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Eur Respir J. 1998 Aug;12(2):357-62.

Thoracic infection caused by Streptococcus milleri.

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Internal Medicine Service, Hospital Mútua de Terrassa, University of Barcelona, Spain.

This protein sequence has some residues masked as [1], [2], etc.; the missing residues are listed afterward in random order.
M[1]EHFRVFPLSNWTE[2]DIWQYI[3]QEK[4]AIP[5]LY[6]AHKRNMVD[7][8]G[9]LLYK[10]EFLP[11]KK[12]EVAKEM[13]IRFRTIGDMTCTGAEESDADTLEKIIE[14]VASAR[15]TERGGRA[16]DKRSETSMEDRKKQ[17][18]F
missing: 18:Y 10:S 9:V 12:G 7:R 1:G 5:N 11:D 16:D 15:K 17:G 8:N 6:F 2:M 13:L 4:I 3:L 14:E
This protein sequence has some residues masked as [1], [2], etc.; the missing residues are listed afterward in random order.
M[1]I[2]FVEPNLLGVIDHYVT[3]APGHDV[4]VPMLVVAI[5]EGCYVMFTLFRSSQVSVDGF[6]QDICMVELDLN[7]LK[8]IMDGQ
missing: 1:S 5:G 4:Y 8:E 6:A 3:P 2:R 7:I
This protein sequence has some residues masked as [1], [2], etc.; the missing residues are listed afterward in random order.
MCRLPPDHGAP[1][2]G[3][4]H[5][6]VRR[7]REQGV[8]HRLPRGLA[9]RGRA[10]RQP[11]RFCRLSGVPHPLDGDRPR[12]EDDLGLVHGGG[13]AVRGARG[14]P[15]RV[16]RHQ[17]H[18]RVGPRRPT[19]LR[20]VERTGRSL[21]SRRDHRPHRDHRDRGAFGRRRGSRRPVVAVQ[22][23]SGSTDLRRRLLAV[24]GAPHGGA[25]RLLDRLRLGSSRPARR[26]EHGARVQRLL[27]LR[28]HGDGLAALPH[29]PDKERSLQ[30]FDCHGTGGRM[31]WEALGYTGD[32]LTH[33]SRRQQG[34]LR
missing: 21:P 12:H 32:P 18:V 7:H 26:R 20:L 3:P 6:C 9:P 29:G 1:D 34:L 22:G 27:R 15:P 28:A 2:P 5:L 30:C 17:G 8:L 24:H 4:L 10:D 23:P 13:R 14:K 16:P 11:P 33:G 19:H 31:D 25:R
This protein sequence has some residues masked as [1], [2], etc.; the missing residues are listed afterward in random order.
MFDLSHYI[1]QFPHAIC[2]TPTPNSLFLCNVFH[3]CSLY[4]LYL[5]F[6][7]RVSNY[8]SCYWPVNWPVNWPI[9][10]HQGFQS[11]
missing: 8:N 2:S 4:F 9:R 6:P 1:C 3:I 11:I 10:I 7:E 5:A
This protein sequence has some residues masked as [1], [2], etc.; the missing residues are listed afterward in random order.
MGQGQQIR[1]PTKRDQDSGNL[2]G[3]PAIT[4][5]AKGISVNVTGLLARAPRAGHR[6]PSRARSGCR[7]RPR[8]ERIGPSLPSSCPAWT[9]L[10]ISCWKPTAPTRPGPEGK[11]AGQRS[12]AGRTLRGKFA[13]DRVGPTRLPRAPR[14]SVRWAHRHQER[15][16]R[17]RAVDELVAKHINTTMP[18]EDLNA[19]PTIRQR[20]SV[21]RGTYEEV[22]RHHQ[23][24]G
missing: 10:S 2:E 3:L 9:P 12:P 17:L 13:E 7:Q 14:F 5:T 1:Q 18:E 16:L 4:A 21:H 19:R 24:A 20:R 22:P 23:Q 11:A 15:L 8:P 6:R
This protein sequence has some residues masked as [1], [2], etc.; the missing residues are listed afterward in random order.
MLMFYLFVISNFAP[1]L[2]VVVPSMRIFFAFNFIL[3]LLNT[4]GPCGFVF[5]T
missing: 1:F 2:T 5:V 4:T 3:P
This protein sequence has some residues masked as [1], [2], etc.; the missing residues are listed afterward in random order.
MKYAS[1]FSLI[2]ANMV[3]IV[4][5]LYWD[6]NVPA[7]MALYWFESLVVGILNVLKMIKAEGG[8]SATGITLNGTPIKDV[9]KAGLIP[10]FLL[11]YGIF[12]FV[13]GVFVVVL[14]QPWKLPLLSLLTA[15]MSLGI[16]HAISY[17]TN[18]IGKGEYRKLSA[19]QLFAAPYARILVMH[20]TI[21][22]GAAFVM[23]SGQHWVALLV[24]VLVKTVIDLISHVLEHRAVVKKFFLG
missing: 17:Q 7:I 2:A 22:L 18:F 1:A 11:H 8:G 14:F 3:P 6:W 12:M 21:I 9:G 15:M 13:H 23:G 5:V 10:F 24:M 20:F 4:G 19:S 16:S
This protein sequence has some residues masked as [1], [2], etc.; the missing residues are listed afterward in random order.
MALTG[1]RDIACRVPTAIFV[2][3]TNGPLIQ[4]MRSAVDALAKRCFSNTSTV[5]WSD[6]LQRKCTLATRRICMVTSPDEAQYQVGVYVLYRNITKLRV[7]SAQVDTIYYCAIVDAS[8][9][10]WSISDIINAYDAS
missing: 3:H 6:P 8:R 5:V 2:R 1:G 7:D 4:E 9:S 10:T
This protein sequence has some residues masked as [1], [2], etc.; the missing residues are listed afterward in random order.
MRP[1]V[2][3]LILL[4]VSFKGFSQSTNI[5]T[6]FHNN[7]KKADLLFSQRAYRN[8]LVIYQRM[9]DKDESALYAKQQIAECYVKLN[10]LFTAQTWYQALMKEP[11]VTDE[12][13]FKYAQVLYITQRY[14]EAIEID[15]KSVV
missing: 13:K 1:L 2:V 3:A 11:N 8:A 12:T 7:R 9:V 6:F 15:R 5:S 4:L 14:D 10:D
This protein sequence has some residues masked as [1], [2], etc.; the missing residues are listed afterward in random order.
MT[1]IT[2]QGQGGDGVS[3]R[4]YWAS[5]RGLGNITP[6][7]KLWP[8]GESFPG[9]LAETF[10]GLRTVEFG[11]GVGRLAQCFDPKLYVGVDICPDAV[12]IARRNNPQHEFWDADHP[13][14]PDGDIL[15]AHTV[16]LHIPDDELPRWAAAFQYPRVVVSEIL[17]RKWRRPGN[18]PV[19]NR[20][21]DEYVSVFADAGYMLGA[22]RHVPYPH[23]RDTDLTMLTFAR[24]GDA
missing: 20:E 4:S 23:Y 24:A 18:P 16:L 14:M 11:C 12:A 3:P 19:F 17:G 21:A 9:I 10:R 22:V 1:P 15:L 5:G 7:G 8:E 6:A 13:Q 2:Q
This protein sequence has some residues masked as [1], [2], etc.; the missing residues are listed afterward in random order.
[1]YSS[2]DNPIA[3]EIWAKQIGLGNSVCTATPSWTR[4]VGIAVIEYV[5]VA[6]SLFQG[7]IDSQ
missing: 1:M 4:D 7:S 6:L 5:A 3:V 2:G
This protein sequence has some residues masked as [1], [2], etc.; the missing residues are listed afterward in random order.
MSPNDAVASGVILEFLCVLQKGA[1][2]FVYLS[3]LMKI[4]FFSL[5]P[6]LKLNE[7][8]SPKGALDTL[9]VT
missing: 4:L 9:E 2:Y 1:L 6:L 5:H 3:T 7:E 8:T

The objective of this study was to increase our understanding of the importance of members of the Streptococcus milleri (SM) group as respiratory pathogens, by studying the epidemiological and clinical features of thoracic infections caused by this group and comparing the epidemiology and prognosis of empyema caused by SM with cases of pneumococcal aetiology. The clinical histories and microbiology reports were reviewed in 27 cases of thoracic infection caused by SM over a period of 8 yrs. Cases of pneumococcal empyema that occurred during the same period were also analysed. Diagnoses were made of cases of empyema, including six with pneumonia and one with pulmonary abscess, three cases of pneumonia and two of mediastinitis. In 17 cases, SM was the only pathogen isolated. There was a history of instrument or surgical procedures on the digestive or respiratory tract in 59%. Secondary bacteraemia was documented in three cases. The treatment administered, a combination of antibiotics and surgery, was successful in 22 of 27 (81%) of cases. All strains were susceptible to penicillin. When the characteristics of the empyemas caused by monomicrobial SM infection were compared with those of pneumococcal aetiology from the same period of study, significant differences were found with respect to age, origin of the infection and the need for surgery. In conclusion, thoracic infections caused by Streptococcus milleri are largely pleural. They are polymicrobial in one-third of cases, commonly acquired in hospital and, in most patients, associated with major surgery and/or surgical procedures of the respiratory or digestive tract. The empyema frequently requires thoracotomy for complete resolution.

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